Tuesday, July 30, 2013

There are... Three Aardvarks!

In light of the news of Sam & Fuzzy succeeding beyond their wildest dreams of their Kickstarter program, I've been reading some old comics as a way of celebration.  I've also been catching up on Dr. McNinja after re-reading the black and white portion of the increasingly awesome webcomic as collected in the McNinja omnibus from Dark Horse.  I was reluctant to jump back into the story when it changed to colour, and for awhile, it didn't quite have the same sense of zaniness as its early stories, but gradually it began to regain (and surpass) its former glory with ever-increasing weirdness often culminating into a climax - and then have things go utterly wrong at the most crucial moment.  While other comics would go the grimdark route when such an incident would occur, McNinja takes these plot twists and spins them into expanded stories.  I've had to stop multiple times in order to take a breather due to everything's that's been happening so far.

But for the most part, I've been rereading Cerebus.  Particularly the early issues which I mostly skimmed the text in order to rush on to the better later stuff.  (It's easier to appreciate a story once you know how everything turns out in the end)  Then I had an interesting thought when I came across this passage where Cerebus confronts a political rival on his deathbed where a certain piece of vital information is revealed:

Thing is, information shown in Cerebus is pretty much a two-edged sword - it'll either turn out to be utterly wrong or totally irrelevant.  Furthermore, the two aardvarks mentioned don't begin to show themselves until much later during the Mothers & Daughters arc - some 75 issues later.  That's almost six and a half years of waiting in publishing terms.

One of the many problematic issues with Cerebus is that it's laden with dozens of in-jokes that'd only make sense back when it was being released.  The most understandable in-joke is the constant references to S-heroes as exemplified via the numerous roles played by the parodic Cockroach.  This out-of-element character in a Medieval world was the only way Cerebus could be taken seriously by the S-hero centric comicbook community that existed back then. The only annotations that explain these references are in Cerebus magazines or various discontinued webpages devoted to the comic.  As a result, the circle of people who're aware of Cerebus' reputation is higher than the number of people who've actually bothered to read Cerebus.  It's very much a cult mentality.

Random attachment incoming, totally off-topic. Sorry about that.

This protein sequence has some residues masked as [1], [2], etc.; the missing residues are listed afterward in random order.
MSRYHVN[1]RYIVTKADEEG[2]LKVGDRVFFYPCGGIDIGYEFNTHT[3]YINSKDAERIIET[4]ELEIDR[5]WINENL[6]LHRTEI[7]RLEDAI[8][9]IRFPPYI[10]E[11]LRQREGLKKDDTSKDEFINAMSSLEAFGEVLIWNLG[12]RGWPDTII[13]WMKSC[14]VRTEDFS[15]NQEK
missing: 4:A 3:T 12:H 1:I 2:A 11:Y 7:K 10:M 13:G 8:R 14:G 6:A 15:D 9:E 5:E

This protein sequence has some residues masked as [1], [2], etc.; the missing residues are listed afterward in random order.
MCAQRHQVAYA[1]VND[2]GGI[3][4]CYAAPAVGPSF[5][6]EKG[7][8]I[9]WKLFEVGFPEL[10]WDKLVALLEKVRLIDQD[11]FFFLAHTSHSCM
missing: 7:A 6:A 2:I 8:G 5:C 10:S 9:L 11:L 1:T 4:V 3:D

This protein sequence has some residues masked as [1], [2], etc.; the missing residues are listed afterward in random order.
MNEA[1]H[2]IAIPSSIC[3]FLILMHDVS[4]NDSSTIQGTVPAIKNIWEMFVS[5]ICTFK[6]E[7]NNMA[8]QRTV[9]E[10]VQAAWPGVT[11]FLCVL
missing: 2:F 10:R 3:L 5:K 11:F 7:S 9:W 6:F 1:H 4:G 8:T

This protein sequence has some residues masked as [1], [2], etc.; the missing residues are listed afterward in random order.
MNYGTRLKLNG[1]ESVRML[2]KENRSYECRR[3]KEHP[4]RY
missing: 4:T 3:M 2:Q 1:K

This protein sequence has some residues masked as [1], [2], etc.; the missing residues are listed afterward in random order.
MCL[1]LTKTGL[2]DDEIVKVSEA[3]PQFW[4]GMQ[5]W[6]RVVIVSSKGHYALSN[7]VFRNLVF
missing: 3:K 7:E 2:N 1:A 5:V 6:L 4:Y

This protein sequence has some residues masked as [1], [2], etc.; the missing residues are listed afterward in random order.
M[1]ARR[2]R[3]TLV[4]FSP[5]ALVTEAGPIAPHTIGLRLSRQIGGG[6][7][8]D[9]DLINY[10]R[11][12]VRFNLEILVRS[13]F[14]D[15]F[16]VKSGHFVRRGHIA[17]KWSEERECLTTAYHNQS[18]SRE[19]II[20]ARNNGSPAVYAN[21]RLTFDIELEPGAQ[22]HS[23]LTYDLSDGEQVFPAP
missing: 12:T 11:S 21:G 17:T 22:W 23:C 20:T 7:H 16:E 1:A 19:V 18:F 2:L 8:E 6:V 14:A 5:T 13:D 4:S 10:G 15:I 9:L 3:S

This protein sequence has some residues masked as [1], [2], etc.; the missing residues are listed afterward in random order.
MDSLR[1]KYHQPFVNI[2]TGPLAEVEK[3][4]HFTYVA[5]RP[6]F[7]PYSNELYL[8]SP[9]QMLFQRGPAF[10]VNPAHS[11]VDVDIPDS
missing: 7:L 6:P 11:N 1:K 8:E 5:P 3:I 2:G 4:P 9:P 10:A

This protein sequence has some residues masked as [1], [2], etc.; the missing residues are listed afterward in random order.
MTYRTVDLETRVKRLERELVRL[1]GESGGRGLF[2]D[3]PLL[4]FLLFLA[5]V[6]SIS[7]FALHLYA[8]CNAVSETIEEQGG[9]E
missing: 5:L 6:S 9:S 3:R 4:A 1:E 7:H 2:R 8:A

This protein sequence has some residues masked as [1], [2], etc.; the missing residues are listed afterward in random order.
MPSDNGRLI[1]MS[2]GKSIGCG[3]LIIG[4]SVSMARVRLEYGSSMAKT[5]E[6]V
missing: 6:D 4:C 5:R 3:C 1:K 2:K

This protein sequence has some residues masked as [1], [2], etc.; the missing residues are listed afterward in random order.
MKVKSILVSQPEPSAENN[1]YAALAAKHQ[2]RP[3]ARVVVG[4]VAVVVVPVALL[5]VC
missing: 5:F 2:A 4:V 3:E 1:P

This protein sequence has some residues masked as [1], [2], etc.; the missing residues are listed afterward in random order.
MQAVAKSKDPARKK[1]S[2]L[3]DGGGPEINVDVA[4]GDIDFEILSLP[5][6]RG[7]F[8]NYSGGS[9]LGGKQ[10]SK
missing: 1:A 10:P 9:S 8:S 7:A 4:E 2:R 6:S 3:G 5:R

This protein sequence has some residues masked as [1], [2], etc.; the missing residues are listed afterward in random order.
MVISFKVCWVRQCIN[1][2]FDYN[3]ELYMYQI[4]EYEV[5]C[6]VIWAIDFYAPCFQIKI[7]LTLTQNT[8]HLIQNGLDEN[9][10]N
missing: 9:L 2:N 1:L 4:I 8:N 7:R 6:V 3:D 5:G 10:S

For the sake of clarification, I'll be describing the two aardvarks in question to those of you who don't want to bother with the comic in question.  The first one is Suenteus Po, unintended founder of Illusionism and something of a philosophical messianic figure who's content to remain in the background and see events occur without his involvement.

The other is Cirin (not to be confused with Sarin gas), tyrannical leader of a matriarchy on par with the Female Shapeshifter from DS9.  (She only showed up in 10 episodes in the Star Trek spinoff, but she made quite a presence)  Apply those same Machiavellian tendencies to Cirin, and you have a close comparison to what she's like.  Also, at the time she appears, she's amassed a huge stockpile of gold for a project of hers.

So, with that in mind, what would these rival aardvarks look like?
Who, indeed?
This is the kind of thing I think about all the time.  Slightly bolstered by an article that pointed out various cartoon animals that look nothing like the species they're supposed to portray, both of the above whom are on the list.  Just in case this derivation wasn't enough to satisfy you, here's an alternate revision using another Star Trek reference that ties just as well with Cerebus' problematic "Male light" analogy that'll surely respond to a wider audience:

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